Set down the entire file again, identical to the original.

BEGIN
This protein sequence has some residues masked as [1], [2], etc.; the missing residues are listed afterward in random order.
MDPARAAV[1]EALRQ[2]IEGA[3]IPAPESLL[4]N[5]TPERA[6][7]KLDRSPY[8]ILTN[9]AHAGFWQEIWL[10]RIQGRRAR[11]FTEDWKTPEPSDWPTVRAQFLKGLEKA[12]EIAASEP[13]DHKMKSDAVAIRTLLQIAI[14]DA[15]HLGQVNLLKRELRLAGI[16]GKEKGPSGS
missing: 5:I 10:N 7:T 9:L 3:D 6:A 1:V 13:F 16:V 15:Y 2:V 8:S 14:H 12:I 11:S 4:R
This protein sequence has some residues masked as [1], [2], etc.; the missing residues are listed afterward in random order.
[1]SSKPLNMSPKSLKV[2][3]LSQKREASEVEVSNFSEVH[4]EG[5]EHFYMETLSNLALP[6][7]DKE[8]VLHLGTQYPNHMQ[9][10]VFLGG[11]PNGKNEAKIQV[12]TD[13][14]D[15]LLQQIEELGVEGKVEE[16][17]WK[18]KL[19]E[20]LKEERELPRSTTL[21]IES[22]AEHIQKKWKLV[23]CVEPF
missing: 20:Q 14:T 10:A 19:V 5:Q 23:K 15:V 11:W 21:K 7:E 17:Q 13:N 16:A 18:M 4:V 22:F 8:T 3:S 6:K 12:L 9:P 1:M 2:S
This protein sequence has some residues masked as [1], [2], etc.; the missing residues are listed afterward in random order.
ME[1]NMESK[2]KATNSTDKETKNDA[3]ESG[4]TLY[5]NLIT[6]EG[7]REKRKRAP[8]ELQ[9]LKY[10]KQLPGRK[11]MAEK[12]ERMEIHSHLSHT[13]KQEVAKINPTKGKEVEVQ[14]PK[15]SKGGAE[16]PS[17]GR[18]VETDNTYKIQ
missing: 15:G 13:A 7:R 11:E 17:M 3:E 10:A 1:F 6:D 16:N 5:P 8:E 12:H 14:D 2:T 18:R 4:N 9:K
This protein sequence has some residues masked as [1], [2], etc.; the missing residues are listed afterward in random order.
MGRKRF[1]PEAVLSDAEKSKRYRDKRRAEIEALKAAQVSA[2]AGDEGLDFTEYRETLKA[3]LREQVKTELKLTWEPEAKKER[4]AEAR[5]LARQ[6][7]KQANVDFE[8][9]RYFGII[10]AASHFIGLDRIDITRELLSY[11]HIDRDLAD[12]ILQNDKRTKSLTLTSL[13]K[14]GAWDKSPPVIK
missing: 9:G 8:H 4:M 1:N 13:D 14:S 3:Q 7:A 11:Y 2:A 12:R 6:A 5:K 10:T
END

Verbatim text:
This protein sequence has some residues masked as [1], [2], etc.; the missing residues are listed afterward in random order.
MDPARAAV[1]EALRQ[2]IEGA[3]IPAPESLL[4]N[5]TPERA[6][7]KLDRSPY[8]ILTN[9]AHAGFWQEIWL[10]RIQGRRAR[11]FTEDWKTPEPSDWPTVRAQFLKGLEKA[12]EIAASEP[13]DHKMKSDAVAIRTLLQIAI[14]DA[15]HLGQVNLLKRELRLAGI[16]GKEKGPSGS
missing: 5:I 10:N 7:T 9:L 3:D 6:A 1:V 13:F 16:V 15:Y 2:V 8:S 14:H 12:I 11:S 4:R
This protein sequence has some residues masked as [1], [2], etc.; the missing residues are listed afterward in random order.
[1]SSKPLNMSPKSLKV[2][3]LSQKREASEVEVSNFSEVH[4]EG[5]EHFYMETLSNLALP[6][7]DKE[8]VLHLGTQYPNHMQ[9][10]VFLGG[11]PNGKNEAKIQV[12]TD[13][14]D[15]LLQQIEELGVEGKVEE[16][17]WK[18]KL[19]E[20]LKEERELPRSTTL[21]IES[22]AEHIQKKWKLV[23]CVEPF
missing: 20:Q 14:T 10:A 19:V 5:Q 23:K 15:V 11:W 21:K 7:E 17:Q 13:N 16:A 18:M 4:V 22:F 8:T 3:S 6:K 12:L 9:P 1:M 2:S
This protein sequence has some residues masked as [1], [2], etc.; the missing residues are listed afterward in random order.
ME[1]NMESK[2]KATNSTDKETKNDA[3]ESG[4]TLY[5]NLIT[6]EG[7]REKRKRAP[8]ELQ[9]LKY[10]KQLPGRK[11]MAEK[12]ERMEIHSHLSHT[13]KQEVAKINPTKGKEVEVQ[14]PK[15]SKGGAE[16]PS[17]GR[18]VETDNTYKIQ
missing: 15:G 13:A 7:R 11:E 17:M 3:E 10:A 1:F 6:D 16:N 5:P 8:E 12:H 14:D 2:T 18:R 4:N 9:K
This protein sequence has some residues masked as [1], [2], etc.; the missing residues are listed afterward in random order.
MGRKRF[1]PEAVLSDAEKSKRYRDKRRAEIEALKAAQVSA[2]AGDEGLDFTEYRETLKA[3]LREQVKTELKLTWEPEAKKER[4]AEAR[5]LARQ[6][7]KQANVDFE[8][9]RYFGII[10]AASHFIGLDRIDITRELLSY[11]HIDRDLAD[12]ILQNDKRTKSLTLTSL[13]K[14]GAWDKSPPVIK
missing: 9:G 8:H 4:M 1:N 13:D 14:S 3:Q 7:A 11:Y 2:A 12:R 6:A 5:K 10:T